Traumihler was a fervent supporter of the Cecilian Movement; the reason why Bruckner composed this motet in Lydian mode, without any alteration in the key and in the whole score, and with large use of unaltered chords.[5]

Selected discography[edit]

The first recording of Os justi occurred in 1931:

  • Ludwig Berberich, Münchner Domchor – 78 rpm: Christschall 141

The large majority of the recordings follows the first edition, sometimes without Alleluja. A selection among the about 120 recordings:

  • George Guest, St. John's College Choir Cambridge, The World of St. John's 1958–1977 – LP: Argo ZRG 760, 1973
  • Matthew Best, Corydon Singers, Bruckner: Motets – CD: Hyperion CDA66062, 1982
  • Elmar Hausmann, Capella Vocale St. Aposteln Köln, Anton Bruckner, Missa solemnis in B, Motetten – LP: Aulos AUL 53 569, 1983
  • Wolfgang Schäfer, Freiburg Vocal Ensemble, Anton Bruckner: Motetten – CD: Christophorus 74 501, 1984
  • Philippe Herreweghe, la Chapelle Royale/Collegium Vocale, Ensemble Musique Oblique, Bruckner: Messe en mi mineur; Motets – CD: Harmonia Mundi France HMC 901322, 1989
  • Joseph Pancik, Prager Kammerchor, Anton Bruckner: Motetten / Choral-Messe – CD: Orfeo C 327 951 A, 1993
  • John Eliot Gardiner, Monteverdi Choir, Bruckner: Mass No. 1; Motets – CD: DG 459 674-2, 1998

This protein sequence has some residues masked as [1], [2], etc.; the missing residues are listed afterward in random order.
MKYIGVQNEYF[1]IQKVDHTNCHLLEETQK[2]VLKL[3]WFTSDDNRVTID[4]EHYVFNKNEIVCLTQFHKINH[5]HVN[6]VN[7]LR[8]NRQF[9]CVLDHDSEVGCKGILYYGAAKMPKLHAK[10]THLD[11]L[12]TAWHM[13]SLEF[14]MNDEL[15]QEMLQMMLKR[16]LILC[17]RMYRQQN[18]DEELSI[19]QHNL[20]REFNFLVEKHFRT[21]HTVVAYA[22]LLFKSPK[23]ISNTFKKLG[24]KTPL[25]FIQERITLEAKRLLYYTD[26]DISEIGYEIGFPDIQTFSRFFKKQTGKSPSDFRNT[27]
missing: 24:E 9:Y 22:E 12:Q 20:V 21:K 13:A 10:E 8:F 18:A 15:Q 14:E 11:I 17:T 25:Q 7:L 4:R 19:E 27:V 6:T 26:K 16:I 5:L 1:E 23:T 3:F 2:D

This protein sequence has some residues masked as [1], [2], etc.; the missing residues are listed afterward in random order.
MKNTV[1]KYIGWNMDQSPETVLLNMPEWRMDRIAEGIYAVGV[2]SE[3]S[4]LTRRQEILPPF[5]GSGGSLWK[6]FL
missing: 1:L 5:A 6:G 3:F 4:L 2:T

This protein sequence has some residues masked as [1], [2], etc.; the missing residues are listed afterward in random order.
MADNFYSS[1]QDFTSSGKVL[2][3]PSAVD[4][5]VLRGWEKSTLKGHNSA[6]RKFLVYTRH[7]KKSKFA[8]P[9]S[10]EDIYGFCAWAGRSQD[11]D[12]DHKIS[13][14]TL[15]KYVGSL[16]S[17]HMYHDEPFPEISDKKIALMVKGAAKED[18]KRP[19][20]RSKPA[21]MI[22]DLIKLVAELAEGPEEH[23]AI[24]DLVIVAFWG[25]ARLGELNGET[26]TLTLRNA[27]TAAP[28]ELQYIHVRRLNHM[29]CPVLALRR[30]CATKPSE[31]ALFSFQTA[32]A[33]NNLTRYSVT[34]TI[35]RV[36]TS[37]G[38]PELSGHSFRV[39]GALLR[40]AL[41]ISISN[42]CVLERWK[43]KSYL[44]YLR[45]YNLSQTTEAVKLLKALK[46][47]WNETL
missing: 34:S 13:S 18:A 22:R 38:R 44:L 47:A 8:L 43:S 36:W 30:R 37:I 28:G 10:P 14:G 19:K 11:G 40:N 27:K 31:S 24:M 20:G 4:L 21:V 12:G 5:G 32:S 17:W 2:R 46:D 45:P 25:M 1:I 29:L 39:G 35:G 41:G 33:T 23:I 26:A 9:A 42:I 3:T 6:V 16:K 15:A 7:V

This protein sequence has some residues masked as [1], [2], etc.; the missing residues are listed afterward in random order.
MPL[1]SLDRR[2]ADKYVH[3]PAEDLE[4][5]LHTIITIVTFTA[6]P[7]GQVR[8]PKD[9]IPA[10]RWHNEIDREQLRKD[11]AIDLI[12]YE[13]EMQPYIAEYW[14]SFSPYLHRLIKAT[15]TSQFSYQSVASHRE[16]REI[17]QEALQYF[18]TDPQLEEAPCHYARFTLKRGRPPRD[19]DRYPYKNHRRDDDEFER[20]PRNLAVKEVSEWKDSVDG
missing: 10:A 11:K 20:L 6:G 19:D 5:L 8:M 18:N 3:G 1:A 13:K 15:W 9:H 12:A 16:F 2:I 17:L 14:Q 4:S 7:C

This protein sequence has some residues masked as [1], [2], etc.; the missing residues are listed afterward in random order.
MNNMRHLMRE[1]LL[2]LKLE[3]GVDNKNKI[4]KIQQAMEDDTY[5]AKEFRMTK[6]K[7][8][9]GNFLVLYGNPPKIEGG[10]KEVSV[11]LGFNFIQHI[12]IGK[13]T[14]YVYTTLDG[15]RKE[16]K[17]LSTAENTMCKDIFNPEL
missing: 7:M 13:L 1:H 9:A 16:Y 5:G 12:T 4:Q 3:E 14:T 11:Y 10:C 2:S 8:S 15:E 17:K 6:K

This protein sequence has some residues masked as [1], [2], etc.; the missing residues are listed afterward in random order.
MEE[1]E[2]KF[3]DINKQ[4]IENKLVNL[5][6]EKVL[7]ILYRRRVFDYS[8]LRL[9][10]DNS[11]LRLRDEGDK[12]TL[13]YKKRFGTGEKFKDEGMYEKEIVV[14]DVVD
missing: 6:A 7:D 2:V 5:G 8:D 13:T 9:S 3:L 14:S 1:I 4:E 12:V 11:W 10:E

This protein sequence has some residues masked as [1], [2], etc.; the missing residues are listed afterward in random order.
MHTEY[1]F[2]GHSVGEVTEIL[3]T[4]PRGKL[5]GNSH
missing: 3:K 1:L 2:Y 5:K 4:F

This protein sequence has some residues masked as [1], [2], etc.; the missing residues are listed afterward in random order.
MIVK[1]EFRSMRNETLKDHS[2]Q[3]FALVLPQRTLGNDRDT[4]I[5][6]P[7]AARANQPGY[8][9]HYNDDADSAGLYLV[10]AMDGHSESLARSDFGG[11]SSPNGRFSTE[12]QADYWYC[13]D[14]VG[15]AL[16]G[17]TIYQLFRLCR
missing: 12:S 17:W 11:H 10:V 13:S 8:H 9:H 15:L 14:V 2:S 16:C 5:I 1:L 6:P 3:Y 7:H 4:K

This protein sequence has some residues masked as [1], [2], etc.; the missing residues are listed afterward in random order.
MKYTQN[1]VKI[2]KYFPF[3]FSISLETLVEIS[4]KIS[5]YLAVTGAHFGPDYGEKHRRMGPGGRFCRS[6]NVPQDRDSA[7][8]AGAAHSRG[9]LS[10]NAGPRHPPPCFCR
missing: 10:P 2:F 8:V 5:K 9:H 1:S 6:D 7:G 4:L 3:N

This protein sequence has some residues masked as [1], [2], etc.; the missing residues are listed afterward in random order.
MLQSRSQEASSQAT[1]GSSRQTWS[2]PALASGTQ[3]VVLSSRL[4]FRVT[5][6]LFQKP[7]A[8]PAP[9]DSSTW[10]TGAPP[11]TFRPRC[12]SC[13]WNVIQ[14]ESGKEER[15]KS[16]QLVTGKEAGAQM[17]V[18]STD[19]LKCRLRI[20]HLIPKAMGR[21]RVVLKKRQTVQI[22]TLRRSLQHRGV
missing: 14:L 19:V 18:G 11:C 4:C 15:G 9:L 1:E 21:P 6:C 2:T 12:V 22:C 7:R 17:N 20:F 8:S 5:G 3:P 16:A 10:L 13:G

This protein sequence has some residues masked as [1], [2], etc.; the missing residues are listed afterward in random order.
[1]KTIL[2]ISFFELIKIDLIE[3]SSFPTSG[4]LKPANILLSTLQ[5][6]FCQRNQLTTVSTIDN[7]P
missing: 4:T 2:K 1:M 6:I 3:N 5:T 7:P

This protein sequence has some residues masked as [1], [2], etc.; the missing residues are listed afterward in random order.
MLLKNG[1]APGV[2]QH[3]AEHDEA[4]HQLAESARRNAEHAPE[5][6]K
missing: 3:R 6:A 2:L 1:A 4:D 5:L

• Hans-Christoph Rademann, NDR Chor Hamburg, Anton Bruckner: Ave Maria – Carus 83.151, 2000
  • Petr Fiala, Czech Philharmonic Choir, Anton Bruckner: Motets – CD: MDG 322 1422-2, 2006
  • Marcus Creed, SWR Symphony Orchestra and Stuttgart-Radio Vocal Ensemble, Mass in E minor and Motets – CD: Hänssler Classic SACD 93.199, 2007
  • Stephen Layton, Polyphony Choir, Bruckner: Mass in E minor & Motets – CD: Hyperion CDA 67629, 2007
  • Erwin Ortner, Arnold Schoenberg Chor, Anton Bruckner: Tantum ergo – CD: ASC Edition 3, issue of the choir, 2008

There are only a few recordings with the full motet, i.e., with the verse Inveni David:


  1. ^ Commune Doctorum
  2. ^ Commune Confessoris non Pontificis (I)
  3. ^ Commune Confessoris non Pontificis (II)
  4. ^ a b c d e f van Zwol, pp. 706-707
  5. ^ a b c van Zwol, pp. 237-238
  6. ^ U. Harten, pp. 221 & 326
  7. ^ Gesamtausgabe - Kleine Kirchenmusikwerke
  8. ^ Os justi meditabitur on ChoralWiki
  9. ^ Inveni David on ChoralWiki
  10. ^ a b M. Auer, pp. 72-73
  11. ^ Elisabeth Maier, Der Choral in den Kirchenwerken Bruckners, Bruckner-Symposion, 1985, cited in: U. Harten, p. 327


  • Max Auer, Anton Bruckner als Kirchenmusiker, G. Bosse, Regensburg, 1927
  • Anton Bruckner – Sämtliche Werke, Band XXI: Kleine Kirchenmusikwerke, Musikwissenschaftlicher Verlag der Internationalen Bruckner-Gesellschaft, Hans Bauernfeind and Leopold Nowak (Editor), Vienna, 1984/2001
  • Uwe Harten, Anton Bruckner. Ein Handbuch, Residenz Verlag, Salzburg, 1996, ISBN 3-7017-1030-9
  • Cornelis van Zwol, Anton Bruckner 1824–1896 – Leven en werken, uitg. Thoth, Bussum, Netherlands, 2012. ISBN 978-90-6868-590-9

External links[edit]